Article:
Boomsound with Dolby processing returns as a setting too, and creates a bolder, more upfront sound than with it turned off. This worked well for hip-hop and rock tracks, but classical and acoustic tracks suffer from the slight loss of subtlety – luckily it’s easily toggled on or off depending on your preferences.
As for how it sounds, HTC has really nailed it this year. Apart from being easily the best sounding HTC phone we’ve heard, it could come close to being the best sounding phone this year.
It’s a precise, clean presentation, but still packs plenty of drive and enthusiasm. There’s plenty of space for large-scale tracks like Hans Zimmer’s Gotham’s Reckoning and enough rhythmic know-how to keep ELO’s Mr Blue Sky full of bounce and precision.
There’s subtlety here too, with the HTC 10 offering up real clarity and insight through the midrange, so Bjork’s personality-packed Lionsong vocal sounds as quirky as it should be.
While the midrange shines with its detailed performance, the HTC 10 is superbly even-handed across the frequency range, giving plenty of well-controlled kick to the low end while offering up a clear, open treble that never sounds pushed.
We listened to a handful of CD quality tracks too, which don’t feel lacking in comparison to their hi-res counterparts. The clean, precise character carries through, which speaks volumes for the HTC’s upscaling capabilities.
If there has been an Achilles’ heel to HTC phones in the past, it has been their cameras. Its Ultrapixel technology didn’t work as well as it should have, and while each subsequent version has seen minor improvements, they’ve just not been able to keep up with the competition.
Luckily HTC appears to have got its act together with this year's camera. The main snapper is now 12MP (down from 20MP on the M9) with optical image stabilisation and a larger f/1.8 aperture for better low light snaps.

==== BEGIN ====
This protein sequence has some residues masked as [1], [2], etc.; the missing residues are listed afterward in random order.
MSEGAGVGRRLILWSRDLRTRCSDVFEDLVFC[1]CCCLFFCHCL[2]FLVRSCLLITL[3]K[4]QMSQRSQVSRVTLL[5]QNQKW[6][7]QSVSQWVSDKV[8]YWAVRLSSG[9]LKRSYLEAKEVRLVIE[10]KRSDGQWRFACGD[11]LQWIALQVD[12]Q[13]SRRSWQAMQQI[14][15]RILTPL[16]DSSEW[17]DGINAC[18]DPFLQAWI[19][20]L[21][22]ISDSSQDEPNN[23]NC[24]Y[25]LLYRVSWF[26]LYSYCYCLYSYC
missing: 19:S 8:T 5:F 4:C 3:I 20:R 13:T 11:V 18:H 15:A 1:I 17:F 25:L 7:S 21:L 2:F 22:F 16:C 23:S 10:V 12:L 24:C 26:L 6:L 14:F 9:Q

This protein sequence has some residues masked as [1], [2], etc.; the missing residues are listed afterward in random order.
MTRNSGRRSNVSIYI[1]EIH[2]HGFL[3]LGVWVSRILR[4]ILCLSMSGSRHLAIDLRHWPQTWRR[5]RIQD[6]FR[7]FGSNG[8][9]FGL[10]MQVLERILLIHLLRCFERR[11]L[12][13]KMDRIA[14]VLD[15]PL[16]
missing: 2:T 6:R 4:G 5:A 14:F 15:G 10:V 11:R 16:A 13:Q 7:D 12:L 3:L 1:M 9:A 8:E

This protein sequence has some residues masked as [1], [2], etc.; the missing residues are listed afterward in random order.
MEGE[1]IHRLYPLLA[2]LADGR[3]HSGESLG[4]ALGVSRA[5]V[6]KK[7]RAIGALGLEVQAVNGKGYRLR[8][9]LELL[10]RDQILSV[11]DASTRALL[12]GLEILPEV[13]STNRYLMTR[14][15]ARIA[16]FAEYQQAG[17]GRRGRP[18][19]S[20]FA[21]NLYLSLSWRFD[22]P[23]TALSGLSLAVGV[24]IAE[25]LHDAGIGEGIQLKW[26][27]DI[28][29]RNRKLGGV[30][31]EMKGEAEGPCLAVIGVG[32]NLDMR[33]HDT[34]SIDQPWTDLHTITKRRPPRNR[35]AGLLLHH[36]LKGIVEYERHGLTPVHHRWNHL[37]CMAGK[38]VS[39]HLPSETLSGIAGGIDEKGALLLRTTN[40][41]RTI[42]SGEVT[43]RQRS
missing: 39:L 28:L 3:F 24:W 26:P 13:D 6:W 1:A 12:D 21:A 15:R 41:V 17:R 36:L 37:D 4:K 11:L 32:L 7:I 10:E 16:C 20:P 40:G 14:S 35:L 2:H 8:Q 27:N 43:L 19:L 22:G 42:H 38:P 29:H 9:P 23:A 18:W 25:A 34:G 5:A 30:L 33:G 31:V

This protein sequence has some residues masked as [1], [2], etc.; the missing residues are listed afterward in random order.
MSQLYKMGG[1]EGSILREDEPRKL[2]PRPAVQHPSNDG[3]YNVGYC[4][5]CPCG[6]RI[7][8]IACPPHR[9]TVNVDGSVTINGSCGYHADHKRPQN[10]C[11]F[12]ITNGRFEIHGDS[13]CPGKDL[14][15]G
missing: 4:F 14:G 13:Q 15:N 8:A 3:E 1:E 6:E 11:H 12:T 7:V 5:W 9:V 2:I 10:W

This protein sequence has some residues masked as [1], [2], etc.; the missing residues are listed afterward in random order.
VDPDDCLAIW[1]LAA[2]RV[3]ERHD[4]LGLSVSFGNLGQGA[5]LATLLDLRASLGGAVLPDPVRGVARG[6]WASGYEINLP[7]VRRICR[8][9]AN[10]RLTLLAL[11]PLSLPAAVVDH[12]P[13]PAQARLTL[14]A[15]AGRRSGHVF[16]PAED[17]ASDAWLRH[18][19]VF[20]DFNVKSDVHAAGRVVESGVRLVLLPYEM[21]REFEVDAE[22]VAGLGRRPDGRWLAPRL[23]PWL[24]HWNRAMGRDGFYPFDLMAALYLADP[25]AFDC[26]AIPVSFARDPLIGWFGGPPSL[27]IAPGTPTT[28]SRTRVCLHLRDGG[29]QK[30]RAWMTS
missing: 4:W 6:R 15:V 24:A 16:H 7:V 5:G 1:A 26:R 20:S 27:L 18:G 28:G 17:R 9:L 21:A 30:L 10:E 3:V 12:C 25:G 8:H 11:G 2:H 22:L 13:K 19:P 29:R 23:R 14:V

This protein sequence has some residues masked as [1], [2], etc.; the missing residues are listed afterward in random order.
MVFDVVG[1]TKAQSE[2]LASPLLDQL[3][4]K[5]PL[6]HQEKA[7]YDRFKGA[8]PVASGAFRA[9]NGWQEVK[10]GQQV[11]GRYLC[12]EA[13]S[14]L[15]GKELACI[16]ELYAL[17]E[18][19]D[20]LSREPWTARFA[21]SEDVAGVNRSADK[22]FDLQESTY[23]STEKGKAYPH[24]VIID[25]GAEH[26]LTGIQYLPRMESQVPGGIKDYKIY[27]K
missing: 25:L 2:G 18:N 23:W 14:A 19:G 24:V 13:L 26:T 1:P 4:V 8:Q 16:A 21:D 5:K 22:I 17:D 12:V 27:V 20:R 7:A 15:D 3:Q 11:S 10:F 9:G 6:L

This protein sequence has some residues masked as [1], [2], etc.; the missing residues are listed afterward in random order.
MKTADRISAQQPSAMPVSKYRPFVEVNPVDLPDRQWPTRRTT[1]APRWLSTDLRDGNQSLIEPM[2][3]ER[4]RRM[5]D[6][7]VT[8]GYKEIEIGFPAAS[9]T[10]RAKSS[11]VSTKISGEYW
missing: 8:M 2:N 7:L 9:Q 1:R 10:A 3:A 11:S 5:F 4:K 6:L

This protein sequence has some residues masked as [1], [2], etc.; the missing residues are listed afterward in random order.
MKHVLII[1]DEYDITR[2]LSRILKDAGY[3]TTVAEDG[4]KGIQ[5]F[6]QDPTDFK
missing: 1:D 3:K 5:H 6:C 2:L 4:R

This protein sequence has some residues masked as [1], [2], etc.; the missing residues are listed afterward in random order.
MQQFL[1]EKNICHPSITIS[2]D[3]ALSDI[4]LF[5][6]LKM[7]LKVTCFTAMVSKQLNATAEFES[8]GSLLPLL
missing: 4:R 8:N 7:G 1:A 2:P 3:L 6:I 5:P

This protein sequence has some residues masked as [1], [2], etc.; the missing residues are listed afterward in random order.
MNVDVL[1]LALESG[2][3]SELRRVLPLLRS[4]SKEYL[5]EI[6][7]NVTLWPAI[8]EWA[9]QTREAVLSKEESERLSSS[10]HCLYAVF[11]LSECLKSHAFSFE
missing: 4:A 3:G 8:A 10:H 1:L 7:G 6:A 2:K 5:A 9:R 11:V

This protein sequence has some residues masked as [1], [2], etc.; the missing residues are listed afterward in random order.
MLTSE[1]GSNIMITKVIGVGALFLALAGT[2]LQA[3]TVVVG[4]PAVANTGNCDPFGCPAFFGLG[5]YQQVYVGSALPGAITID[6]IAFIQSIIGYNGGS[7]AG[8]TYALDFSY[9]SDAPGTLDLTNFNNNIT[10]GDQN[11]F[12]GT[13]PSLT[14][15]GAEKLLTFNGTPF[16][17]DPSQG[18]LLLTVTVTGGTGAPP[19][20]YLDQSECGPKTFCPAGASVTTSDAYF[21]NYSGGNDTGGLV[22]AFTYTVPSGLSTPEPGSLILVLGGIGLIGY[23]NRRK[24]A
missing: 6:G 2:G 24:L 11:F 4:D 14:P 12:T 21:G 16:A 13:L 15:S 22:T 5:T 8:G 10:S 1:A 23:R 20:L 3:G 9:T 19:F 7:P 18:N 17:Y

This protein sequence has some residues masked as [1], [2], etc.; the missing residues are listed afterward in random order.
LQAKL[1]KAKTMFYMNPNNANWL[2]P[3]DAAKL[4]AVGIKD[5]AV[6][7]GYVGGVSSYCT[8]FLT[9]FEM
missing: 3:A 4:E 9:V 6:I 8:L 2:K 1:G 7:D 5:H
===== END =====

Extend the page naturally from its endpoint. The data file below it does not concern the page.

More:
It also packs the company’s second-generation autofocus, which delivers photos in a super quick 0.6s – three times faster than the focus on the M9. Results are pretty good – the auto mode is largely reliable as a point-and-shoot snapper, with well-judged colours, plenty of detail and sharp, well-defined outlines.
Low light performance is a bit hit-and-miss; the Samsung S7 just pips the 10 for the most consistent shots in variable light.
Budding photographers always have the option of the pro mode too, which allows more controls to tweak your photos and the ability to save them in RAW format.
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HTC has adopted its 50/50 camera concept on the HTC 10, which means it aims to make the front camera just as good as the rear. The pixel count takes a dip to 5MP, but it packs the same bright f/1.8 aperture with optical image stabilisation – the world’s first selfie camera with OIS technology.
This means selfies look sharp and detailed, plus the 86-degree wide-angle lens ensures you can squeeze everyone in. 4K video recording is on board too, with another first in the form of stereo 24-bit hi-res audio recording.
It claims to capture 256 times more detail than standard recordings across twice the frequency range. It shows too, audio is both cleaner and clearer in our test clips.
HTC’s Sense skin over Android has long been one of our favourites, thanks to its relatively lightweight approach. However, HTC has taken it a step further with the 10 and worked in collaboration with Google to produce an operating system that offers the best of both worlds.
This means a user interface that looks very much like vanilla Android, with HTC adopting Google’s bold, graphical Material design across its own suite of apps.
There’s no more bloatware or repeated apps either, with HTC only providing the best app for the job at hand. This means you’ll get Google’s Photos app but HTC’s camera, which work seamlessly together. It's an approach we'd like to see more manufacturers adopting.
The HTC 10 doesn’t hold back in the spec department, with a Snapdragon 820 processor, 4GB RAM and 32GB or 64GB of on-board storage. There's also a microSD card slot offering a storage boost of up to 2TB.
The power it’s packing shows in use. We were never kept waiting by the HTC 10, whether dipping in and out of apps or burning rubber playing Asphalt 8. It packs USB-C charging as standard and includes a fast charger in the box to help charge its 3000mAh battery considerably quicker – you can get up to 50 per cent charge in 30 minutes, with a quoted talk time of 27 hours.
We found the battery life to be very good indeed, and even heavy users should be able to easily squeeze a day out of this. Hours of listening to music barely dented the 10's battery level, leaving us plenty of juice for a full day of Whatsapp, emailing and social networking.
There's no wireless charging here, as HTC claims the current technology takes too long.
It might have lost its focus last year, but with the HTC 10, HTC is back to its best.
There are no headline features, no gimmicks – this is a phone that takes the core functionality of a smartphone and really nails it, not to mention offers an excellent audio and video experience.
It might be the underdog in a very competitive marketplace, but its performance more than holds its own.